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Peter Godfrey-Smith is a philosopher concerned with the nature of consciousness, as well as a passionate scuba diver and a captivating writer. Other Minds is a work of popular science that describes the ingenious behaviours of these extraordinary creatures, and at the same time a convincing book about the nature of consciousness. It argues that consciousness is not something that does or does not exist: it is something that exists in different degrees and different forms: it is a form taken by the relations between an organism and the world.

What interests us about ‘octopoid’ intellectual complexity is not just the similarities with our own, it is also the differences between the two types. The neural structure of an octopus is different from ours: instead of being concentrated in a brain, it is articulated throughout its entire body, including its arms, diffused just below the surface of its body. It is a complex but radically alien intelligence. An octopus tentacle severed from its body continues to exhibit a complex capacity to process information.

An octopus has an amazing capacity to radically alter its skin colours and patterns, changing them rapidly. The colour of its epidermis is controlled by an extremely rich network of diffuse neurons, and the colour changes may also be used as a form of communication. I have no difficulty imagining what it must be like to be a cat. I watch a cat stretching out in the sunshine on a hot summer afternoon, and I can easily identify with that. But what must it feel like to be an octopus, with its brain spread throughout its body and its arms which can each think separately?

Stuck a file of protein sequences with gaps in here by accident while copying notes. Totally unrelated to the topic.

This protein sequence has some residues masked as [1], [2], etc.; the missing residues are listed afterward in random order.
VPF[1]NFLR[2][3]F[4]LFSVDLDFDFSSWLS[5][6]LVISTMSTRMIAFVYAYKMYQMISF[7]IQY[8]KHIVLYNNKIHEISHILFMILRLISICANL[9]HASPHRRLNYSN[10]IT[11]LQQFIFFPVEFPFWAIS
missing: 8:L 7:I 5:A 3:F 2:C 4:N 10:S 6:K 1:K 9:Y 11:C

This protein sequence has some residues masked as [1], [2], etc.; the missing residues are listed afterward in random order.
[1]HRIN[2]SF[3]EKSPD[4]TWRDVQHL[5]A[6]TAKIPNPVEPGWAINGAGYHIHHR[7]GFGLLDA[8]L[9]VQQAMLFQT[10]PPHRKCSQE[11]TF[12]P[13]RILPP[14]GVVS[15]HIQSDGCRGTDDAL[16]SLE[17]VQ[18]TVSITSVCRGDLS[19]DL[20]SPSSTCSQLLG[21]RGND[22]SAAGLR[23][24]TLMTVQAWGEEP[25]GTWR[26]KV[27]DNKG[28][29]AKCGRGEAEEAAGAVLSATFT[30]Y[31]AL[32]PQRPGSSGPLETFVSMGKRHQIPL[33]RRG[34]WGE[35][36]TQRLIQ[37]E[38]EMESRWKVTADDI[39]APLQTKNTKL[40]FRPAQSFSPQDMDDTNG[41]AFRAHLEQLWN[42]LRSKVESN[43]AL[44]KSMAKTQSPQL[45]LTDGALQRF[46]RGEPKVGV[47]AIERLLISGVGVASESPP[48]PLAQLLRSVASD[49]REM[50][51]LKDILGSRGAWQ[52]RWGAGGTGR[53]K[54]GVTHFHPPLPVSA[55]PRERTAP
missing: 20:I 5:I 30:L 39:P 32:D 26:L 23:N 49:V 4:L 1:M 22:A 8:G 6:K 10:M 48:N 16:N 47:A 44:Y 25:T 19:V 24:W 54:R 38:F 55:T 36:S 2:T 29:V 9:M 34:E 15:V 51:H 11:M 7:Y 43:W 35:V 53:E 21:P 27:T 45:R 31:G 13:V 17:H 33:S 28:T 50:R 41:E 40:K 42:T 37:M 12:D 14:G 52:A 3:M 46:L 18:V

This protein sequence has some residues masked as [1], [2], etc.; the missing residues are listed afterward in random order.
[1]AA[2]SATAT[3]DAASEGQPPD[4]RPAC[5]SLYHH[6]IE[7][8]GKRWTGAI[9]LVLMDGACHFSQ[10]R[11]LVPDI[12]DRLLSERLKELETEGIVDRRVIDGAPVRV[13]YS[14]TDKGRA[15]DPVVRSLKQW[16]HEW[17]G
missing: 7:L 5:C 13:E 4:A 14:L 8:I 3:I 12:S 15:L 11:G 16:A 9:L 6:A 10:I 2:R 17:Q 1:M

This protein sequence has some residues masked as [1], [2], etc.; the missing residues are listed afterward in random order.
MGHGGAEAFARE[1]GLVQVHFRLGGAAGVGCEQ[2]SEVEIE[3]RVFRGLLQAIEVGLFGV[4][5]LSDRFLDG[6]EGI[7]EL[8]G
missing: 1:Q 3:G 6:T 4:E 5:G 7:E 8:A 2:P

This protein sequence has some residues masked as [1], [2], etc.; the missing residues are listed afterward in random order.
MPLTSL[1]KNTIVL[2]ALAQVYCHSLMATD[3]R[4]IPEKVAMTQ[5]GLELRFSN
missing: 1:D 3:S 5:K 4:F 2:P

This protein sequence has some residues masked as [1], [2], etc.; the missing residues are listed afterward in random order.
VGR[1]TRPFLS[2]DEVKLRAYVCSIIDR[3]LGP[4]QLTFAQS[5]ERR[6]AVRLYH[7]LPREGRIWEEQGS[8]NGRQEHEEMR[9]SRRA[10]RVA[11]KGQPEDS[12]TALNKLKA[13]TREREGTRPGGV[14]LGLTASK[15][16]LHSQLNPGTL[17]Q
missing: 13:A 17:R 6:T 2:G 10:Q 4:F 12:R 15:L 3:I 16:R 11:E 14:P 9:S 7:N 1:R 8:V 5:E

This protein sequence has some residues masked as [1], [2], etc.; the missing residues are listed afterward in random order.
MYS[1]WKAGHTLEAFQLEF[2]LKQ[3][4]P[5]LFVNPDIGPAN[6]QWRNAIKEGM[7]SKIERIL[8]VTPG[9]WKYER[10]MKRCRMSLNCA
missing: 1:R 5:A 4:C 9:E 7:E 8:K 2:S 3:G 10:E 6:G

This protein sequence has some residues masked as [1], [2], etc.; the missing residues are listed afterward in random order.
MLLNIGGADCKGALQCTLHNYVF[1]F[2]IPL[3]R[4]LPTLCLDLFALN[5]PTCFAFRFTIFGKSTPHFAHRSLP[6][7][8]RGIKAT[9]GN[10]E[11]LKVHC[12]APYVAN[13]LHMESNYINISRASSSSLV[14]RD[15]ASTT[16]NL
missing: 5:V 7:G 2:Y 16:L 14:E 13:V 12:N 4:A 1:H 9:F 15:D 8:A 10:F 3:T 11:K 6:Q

In the endless vastness of the galaxies, nature has in all probability given rise to every shape and form, making us one example among many. Who knows how many more complex forms are out there, partly similar to and partly different from ourselves, in the immense celestial expanses? Perhaps there is even one that swims in our seas. And the disturbing encounter that my friend had with the big, frightened eyes of the small octopus was nothing but the spark of an encounter between different kinds… of consciousness.

This is an extract from Carlo Rovelli's book of essays There Are Places in the World Where Rules are Less Important than Kindness which is published on 5 November (£20, Allen Lane).
This is an extract from Carlo Rovelli’s book of essays There Are Places in the World Where Rules are Less Important than Kindness which is published on 5 November (£20, Allen Lane)